Overrated Sites, Barcelona
Poble Espanyol was built for the 1929 International Exhibition as an open air museum that was meant to showcase different Spanish architectural styles and crafts. Today, you pay an admission fee to get into this "village", and once you're there there's nothing to do other than visit expensive gift shops. As far as the different architectural styles, they pale in comparison to the things you can see outside of this artificial place. You're in Spain already so it doesn't make sense to come to this attraction when you're surrounded by the real deal. Like taking an American "Bavarian Village" shopping center and putting it in Germany.
And yes, I went to Poble Espanyol. ...sucker.
It's about la Sagrada Familia. it's really wonderful. But 8 Euros for entering the church (apart from the beautiful ceiling and some other architectural incomplete attractions it is just a building site) and for the relatively small museum is too much.
Unique Suggestions: MAke the most of your 8 euros trying to spot and admire the smallest details on the church's façade
Fun Alternatives: there is no alternative, because it is an unique site
I should start by saying I'm not a philistine or an 'all modern art is rubbish' sort of person. However: think carefully about going to the Picasso Museum. The work on display is not by any means his best, you will have to queue for quite a while, and in our experience, the place was packed with incomprehending groups on guided tours (with tour guides glowering at you if you tried to look at a picture at the same time) making it nigh-on impossible to neogtiate your way around. I'd say the only compelling reason to go (unless you're a total Picasso fan) is to persuade someone that Picasso really could draw and paint 'properly' before he went off into cubism. There's an extensive display of his very early work, and boy, could the old boy paint conventionally. However, I sort of knew that already, so it wasn't particularly revelatory.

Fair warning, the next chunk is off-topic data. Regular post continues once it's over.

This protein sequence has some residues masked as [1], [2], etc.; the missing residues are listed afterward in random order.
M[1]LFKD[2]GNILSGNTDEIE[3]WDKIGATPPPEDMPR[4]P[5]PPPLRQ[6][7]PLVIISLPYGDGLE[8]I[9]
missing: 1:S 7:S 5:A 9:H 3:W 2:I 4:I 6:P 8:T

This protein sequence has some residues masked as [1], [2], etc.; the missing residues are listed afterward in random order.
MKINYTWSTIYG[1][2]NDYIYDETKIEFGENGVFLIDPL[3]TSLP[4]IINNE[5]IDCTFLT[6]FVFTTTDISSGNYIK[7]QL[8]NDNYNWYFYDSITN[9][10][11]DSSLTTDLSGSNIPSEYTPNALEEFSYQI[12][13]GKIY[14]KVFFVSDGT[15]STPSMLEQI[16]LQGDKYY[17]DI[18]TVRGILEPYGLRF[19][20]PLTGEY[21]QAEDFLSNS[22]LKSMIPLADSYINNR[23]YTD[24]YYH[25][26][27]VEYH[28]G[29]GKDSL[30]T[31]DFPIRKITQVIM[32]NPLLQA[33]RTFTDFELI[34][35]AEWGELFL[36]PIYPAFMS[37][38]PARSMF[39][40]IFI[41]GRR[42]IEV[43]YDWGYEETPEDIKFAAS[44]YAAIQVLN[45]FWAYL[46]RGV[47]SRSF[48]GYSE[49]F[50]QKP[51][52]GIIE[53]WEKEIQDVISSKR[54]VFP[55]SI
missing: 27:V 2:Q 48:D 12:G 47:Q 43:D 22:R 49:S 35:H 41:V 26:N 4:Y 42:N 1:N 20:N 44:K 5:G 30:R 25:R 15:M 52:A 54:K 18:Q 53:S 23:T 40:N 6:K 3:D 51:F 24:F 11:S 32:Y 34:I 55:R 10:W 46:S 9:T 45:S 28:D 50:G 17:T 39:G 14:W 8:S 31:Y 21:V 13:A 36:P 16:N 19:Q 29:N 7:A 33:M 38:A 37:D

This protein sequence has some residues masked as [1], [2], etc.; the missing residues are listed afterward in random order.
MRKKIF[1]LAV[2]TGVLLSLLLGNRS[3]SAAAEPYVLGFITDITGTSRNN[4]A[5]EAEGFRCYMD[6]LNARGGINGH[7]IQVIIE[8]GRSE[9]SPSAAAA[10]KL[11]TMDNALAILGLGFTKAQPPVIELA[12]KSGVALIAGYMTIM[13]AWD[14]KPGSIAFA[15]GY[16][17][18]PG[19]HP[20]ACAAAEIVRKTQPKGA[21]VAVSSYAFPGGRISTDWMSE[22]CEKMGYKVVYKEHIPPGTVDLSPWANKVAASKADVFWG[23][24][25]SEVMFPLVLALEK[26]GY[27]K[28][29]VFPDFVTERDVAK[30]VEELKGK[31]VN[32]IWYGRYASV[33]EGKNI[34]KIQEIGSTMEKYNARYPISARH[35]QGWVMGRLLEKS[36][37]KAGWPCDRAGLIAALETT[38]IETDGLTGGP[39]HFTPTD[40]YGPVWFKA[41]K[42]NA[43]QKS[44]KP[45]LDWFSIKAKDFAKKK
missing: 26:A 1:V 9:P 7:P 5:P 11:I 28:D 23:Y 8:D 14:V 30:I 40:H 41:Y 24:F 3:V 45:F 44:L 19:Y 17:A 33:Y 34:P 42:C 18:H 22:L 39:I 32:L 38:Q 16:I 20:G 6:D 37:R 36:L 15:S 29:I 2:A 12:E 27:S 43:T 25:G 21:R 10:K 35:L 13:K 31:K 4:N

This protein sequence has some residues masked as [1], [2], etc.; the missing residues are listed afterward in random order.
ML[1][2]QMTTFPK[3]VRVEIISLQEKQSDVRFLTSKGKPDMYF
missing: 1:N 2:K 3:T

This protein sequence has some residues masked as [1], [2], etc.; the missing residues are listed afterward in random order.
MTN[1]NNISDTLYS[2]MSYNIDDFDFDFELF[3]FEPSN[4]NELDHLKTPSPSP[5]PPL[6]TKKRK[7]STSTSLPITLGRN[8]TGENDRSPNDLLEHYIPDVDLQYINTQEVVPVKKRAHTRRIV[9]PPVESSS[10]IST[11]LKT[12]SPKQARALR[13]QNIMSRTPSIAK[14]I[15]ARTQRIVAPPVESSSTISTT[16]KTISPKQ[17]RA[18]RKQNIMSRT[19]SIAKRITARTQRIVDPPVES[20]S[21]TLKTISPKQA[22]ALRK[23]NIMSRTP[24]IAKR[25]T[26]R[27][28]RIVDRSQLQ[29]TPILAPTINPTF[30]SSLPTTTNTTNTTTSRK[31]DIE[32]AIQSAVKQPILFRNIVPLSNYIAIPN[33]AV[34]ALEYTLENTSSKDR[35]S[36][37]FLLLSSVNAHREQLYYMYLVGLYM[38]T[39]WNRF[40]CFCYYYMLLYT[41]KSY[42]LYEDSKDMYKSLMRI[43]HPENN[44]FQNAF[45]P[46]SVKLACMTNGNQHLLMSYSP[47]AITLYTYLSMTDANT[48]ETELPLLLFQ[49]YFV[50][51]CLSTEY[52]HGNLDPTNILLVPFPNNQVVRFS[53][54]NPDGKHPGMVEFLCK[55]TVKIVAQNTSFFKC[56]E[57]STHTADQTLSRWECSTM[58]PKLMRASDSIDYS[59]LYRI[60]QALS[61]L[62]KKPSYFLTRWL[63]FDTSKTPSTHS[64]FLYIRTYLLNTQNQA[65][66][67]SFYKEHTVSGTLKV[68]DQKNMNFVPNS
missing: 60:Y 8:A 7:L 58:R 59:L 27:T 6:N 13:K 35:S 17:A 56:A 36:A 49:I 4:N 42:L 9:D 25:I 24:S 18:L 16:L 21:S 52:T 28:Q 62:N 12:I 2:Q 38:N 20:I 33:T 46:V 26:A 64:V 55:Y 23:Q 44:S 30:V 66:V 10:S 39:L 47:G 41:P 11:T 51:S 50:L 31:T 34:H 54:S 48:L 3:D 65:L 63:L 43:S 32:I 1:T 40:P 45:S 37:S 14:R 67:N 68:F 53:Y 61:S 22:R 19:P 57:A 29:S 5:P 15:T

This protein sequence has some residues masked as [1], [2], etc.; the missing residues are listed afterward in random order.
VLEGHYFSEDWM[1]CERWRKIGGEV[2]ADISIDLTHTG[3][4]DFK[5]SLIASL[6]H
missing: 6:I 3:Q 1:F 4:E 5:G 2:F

Fun Alternatives: Try practically any of the other art museums - they are generally free of the slack-jawed variety of tourist and offer in the main a much higher quality of art.
This is supposed to be a recreation of traditional Spanish buildings from different eras, assembled together in a village. Ha! In reality, almost every building in the place is a shop selling overpriced tourist tat. And to think you've just paid to get in here...
Unique Suggestions: Take photographs. The one redeeming feature of the village is that many of the buildings are quite attractive looking from the outside.
Fun Alternatives: I'm sure there are villages in Spain which are the real deal
Too many tourists, too many machines around.
Od velicastne zgradbe, ki jo clovek pricakuje, dobis le nekaj dokoncanih in nekaj nedokoncanih stolpov, kup zerjavov in se vec turistov. Kriza. Poglej od zunaj, pojdi naprej in se vrni cez nekaj desetletij, ko bo stvar dokoncana :)
Fun Alternatives: If you still want to see Gaudi's work, go rather to Casa Batlló or Park Guell.
The 1992 Olympic Stadium. It was great at the time and on the TV, but now it just seems to be full of school parties. If you have however got an afternoon spare and you don't mind the kids then I suppose it is okay.